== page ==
A few days ago, after an intensive three-day burst of academic writing, I wrote this. I hope you enjoy it. 🙂
“In the room the women come and go
Talking of Michaelangelo.” – Eliot, “Love Song of J. Alfred Prufrock.”
These words emerge without judgment,
Without the chapped feeling that skin has in winter.
No guilt spills out alongside blue-black ink,
For I have done my best to clarify, to polish,
To hew my thoughts into the stones of history.
Despite my name, I’m no Michaelangelo;
Though we were both touched by the seraph’s wing,
Our medium differs, in seed as well as fruit.
He sculpts with all the grandeur of the gods;
I write, my winged words pale shadows of their forms.
I won’t distort the envy that I feel:
At twenty-one, I couldn’t carve a stone,
Or use a chisel to reveal a face.
No rock-face spoke its ancient name to me.
Instead, I used my brazen words to obscure my point,
To dance around the edges of significance…
Some days and nights, I still perform that way.
More often, now, I feel a rush of bracing air,
Like frigid gales off frozen Baffin Bay,
As I can feel my pen impinge on truth.
Desire’s ancient onyx flame still stirs my soul
To point towards Reality with ink-stained hands.
I know that I’ll never sculpt a Hebrew warrior;
I feel that a lean gait that does not lope
Will forever vanish just beyond my eye.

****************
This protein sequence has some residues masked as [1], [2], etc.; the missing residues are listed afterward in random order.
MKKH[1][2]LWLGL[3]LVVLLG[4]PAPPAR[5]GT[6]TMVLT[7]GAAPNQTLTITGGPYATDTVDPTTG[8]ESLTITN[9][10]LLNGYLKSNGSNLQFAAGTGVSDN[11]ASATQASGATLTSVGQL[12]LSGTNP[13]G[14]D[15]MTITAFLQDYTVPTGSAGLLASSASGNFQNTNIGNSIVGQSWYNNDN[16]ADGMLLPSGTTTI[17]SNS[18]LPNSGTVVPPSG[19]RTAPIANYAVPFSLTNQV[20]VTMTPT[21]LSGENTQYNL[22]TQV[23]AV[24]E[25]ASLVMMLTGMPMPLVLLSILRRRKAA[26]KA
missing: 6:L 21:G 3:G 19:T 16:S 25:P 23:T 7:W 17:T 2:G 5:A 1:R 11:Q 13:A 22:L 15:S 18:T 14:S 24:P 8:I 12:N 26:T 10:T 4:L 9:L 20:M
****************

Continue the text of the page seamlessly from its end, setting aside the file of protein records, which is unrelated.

That’s fine, because—just as the Lion says—
My story’s only ever told to me.
I will display my verdant purpose best
If I become myself. I cannot be another,
For these shortened limbs and scattered thoughts
Comprise my integrity, and waken in me
A desire for coherence, though not for unity.
I point towards the spires and buttresses
Of the great castle Diversity, in which all are stones.
I clamber over flying scaffolding
And scale its endless marble city walls;
I watch the living igneous rocks collide, combine,
And collect themselves into the columns of community.
Although my glasses are scratched and my hands still bleed,
Although I feel the wind blow through me with each step,
I will not yield to foe, fatigue, or fear.
My destiny is closer than I think,
Sitting at the curve of the road where I cannot see.
I feel the fullness of the living word that impels me;
I take my chisel and my hammer, and I tap away.
In hours, I may see an eye where none was there,
And in days, discern a graceful open ear.
I may not make the David, or even carve
A single bowl of grapes from sullen stones,
But what I make is worthy, for it’s mine.
It still reveals its gentle light to my waiting eye,
And sings its revelations to my sleeping thought.